Across the world, local officials and NGO workers are heroically responding to overlapping, complex crises – whether they’re battling new waves of the COVID-19 pandemic or delivering aid after natural disasters. The energy and determination of these frontline organizations is unmatched, but their technical capacity can fall short in crucial ways.
In particular, many lack the tools, teams and resources to effectively harness the power of data science. For cutting-edge companies that incorporate data science into all levels of their operations, this is an opportunity to help. For example, Eastern European governments have worked rapidly to welcome a historic exodus of Ukrainians fleeing the Russian invasion. One Polish city turned to Mastercard for help in planning for the influx of the new arrivals. Within a matter of days, our team analyzed regional spending patterns to provide near real-time insights that helped city officials better prepare to meet the needs of exhausted, traumatized families.
But one-off partnerships shouldn’t be our goal. If the private sector and other funders, including foundations and development organizations, work together, we can help NGOs and under-resourced governments build more sophisticated data science infrastructure of their own – strengthening their ability to battle crises and bolstering global resiliency.
That’s why the Mastercard Center for Inclusive Growth, which I run, makes impact data science a top priority. Two years ago at Davos, alongside The Rockefeller Foundation, Mastercard launched data.org, a growing platform that works with organizations across the world to infuse data science into social sector decision making.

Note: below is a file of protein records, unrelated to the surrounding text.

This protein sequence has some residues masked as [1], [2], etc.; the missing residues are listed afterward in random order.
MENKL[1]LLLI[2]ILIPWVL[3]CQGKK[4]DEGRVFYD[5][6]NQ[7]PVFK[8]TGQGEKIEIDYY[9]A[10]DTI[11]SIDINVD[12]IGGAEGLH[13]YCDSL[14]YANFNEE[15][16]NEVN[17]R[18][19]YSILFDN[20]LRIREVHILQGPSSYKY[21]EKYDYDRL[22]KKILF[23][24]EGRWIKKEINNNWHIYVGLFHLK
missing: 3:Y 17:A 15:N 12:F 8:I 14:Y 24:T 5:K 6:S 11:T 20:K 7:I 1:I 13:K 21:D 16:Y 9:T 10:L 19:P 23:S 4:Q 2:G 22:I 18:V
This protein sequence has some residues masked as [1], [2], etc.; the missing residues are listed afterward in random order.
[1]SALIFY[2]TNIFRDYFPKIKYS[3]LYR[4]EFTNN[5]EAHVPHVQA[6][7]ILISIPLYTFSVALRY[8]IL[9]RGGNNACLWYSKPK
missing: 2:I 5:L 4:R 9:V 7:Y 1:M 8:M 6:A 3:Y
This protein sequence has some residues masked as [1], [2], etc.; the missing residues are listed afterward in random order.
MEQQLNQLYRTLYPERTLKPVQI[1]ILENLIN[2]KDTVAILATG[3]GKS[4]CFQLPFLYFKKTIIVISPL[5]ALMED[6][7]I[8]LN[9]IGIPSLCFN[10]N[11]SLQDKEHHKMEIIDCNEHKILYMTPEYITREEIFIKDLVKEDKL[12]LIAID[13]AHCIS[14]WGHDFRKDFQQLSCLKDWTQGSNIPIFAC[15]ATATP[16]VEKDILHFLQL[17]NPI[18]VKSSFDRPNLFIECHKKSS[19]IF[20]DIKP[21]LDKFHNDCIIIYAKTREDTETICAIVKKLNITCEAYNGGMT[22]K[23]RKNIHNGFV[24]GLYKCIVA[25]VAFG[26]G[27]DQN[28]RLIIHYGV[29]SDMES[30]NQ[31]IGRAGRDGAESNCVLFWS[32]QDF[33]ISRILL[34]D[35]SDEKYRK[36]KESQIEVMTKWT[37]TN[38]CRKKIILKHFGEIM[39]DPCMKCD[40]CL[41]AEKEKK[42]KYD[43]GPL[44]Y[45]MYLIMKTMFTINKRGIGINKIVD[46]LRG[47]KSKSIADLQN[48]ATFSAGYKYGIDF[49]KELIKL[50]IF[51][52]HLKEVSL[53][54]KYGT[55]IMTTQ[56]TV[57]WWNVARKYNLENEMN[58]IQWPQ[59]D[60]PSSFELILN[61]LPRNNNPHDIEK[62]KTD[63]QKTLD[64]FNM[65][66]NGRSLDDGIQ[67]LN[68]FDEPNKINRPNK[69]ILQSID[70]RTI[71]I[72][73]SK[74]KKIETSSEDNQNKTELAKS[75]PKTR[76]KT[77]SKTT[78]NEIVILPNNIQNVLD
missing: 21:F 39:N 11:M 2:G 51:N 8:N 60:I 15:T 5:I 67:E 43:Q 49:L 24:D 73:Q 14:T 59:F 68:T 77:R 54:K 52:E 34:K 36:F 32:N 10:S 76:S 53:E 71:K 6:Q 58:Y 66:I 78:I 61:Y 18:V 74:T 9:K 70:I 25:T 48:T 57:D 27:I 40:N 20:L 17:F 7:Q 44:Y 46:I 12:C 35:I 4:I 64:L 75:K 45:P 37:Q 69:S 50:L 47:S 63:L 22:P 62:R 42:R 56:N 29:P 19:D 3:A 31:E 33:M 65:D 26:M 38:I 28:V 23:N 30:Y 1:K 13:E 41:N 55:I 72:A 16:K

Impact data science can enhance frontline crisis response
It is not easy work to build technical capacity at small NGOs or in far-flung government offices. But three recent examples underscore why it matters.
First, look at Community Solutions, an organization combating homelessness in the United States. Even before the pandemic, homelessness was on the rise across the country and resources were stretched. To improve efficiency, Community Solutions worked with experts to enhance its data analytics capabilities. That work paid off when the pandemic hit and it was able to identify individuals in shelters at high risk for COVID-19 and help move them into safer settings.
As the pandemic spread on the other side of the world, the Togolese government also turned to data science. Togo’s Ministry of Digital Economy and GiveDirectly, a nonprofit that sends cash to people experiencing poverty, launched a pilot programme to quickly distribute cash assistance to the country’s lowest-income residents. They worked with the Center for Effective Global Action to use machine learning and survey data to identify residents and deliver aid. This method reached more of the country’s neediest people, and so far the programme has given nearly $10 million to about 137,000 people.
The third example typifies how front-end investment in impact data science can pay dividends when crises strike. In India, about a third of the food farmers’ produce goes to waste, in part because it’s difficult to determine how long to store particular products and how to extend shelf life. Experts from Switzerland developed an app to help solve both problems, equipping farmers with modeling to help them keep more food fresh for longer. Six months ago, helping rural Indian farmers access data science tools was hardly a global priority. But now, as Russia’s invasion of Ukraine causes a grain shortage that risks sparking a severe food crisis, we can clearly see how investments like this can make a big difference.
Governments and NGOs struggle …….